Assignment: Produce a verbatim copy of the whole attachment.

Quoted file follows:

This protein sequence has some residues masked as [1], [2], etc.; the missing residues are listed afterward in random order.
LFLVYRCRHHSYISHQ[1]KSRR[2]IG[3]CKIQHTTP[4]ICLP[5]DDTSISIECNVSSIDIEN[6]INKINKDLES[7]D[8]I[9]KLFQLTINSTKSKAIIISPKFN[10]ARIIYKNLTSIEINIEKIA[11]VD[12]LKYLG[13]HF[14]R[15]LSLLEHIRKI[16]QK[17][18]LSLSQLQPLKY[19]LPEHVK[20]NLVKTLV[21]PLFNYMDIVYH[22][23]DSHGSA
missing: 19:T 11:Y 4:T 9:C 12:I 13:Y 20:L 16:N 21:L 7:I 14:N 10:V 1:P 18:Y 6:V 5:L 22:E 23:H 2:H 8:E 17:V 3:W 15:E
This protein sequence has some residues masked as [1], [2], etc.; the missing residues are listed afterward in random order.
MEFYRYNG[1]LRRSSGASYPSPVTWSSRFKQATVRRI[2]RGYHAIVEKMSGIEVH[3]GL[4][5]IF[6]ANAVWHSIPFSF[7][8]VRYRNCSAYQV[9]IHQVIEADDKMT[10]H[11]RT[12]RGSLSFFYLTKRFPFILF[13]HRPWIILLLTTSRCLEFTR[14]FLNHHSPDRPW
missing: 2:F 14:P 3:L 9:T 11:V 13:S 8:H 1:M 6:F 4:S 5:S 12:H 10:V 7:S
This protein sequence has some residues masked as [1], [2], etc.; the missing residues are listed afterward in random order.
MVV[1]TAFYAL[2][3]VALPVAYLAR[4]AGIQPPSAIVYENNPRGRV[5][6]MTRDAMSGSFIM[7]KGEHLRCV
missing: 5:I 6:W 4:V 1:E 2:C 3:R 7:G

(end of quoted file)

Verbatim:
This protein sequence has some residues masked as [1], [2], etc.; the missing residues are listed afterward in random order.
LFLVYRCRHHSYISHQ[1]KSRR[2]IG[3]CKIQHTTP[4]ICLP[5]DDTSISIECNVSSIDIEN[6]INKINKDLES[7]D[8]I[9]KLFQLTINSTKSKAIIISPKFN[10]ARIIYKNLTSIEINIEKIA[11]VD[12]LKYLG[13]HF[14]R[15]LSLLEHIRKI[16]QK[17][18]LSLSQLQPLKY[19]LPEHVK[20]NLVKTLV[21]PLFNYMDIVYH[22][23]DSHGSA
missing: 19:T 11:Y 4:T 9:C 12:I 13:Y 20:L 16:N 21:L 7:I 14:N 10:V 1:P 18:Y 6:V 5:L 22:E 23:H 2:H 8:E 17:V 3:W 15:E
This protein sequence has some residues masked as [1], [2], etc.; the missing residues are listed afterward in random order.
MEFYRYNG[1]LRRSSGASYPSPVTWSSRFKQATVRRI[2]RGYHAIVEKMSGIEVH[3]GL[4][5]IF[6]ANAVWHSIPFSF[7][8]VRYRNCSAYQV[9]IHQVIEADDKMT[10]H[11]RT[12]RGSLSFFYLTKRFPFILF[13]HRPWIILLLTTSRCLEFTR[14]FLNHHSPDRPW
missing: 2:F 14:P 3:L 9:T 11:V 13:S 8:H 1:M 6:F 4:S 5:S 12:H 10:V 7:S
This protein sequence has some residues masked as [1], [2], etc.; the missing residues are listed afterward in random order.
MVV[1]TAFYAL[2][3]VALPVAYLAR[4]AGIQPPSAIVYENNPRGRV[5][6]MTRDAMSGSFIM[7]KGEHLRCV
missing: 5:I 6:W 4:V 1:E 2:C 3:R 7:G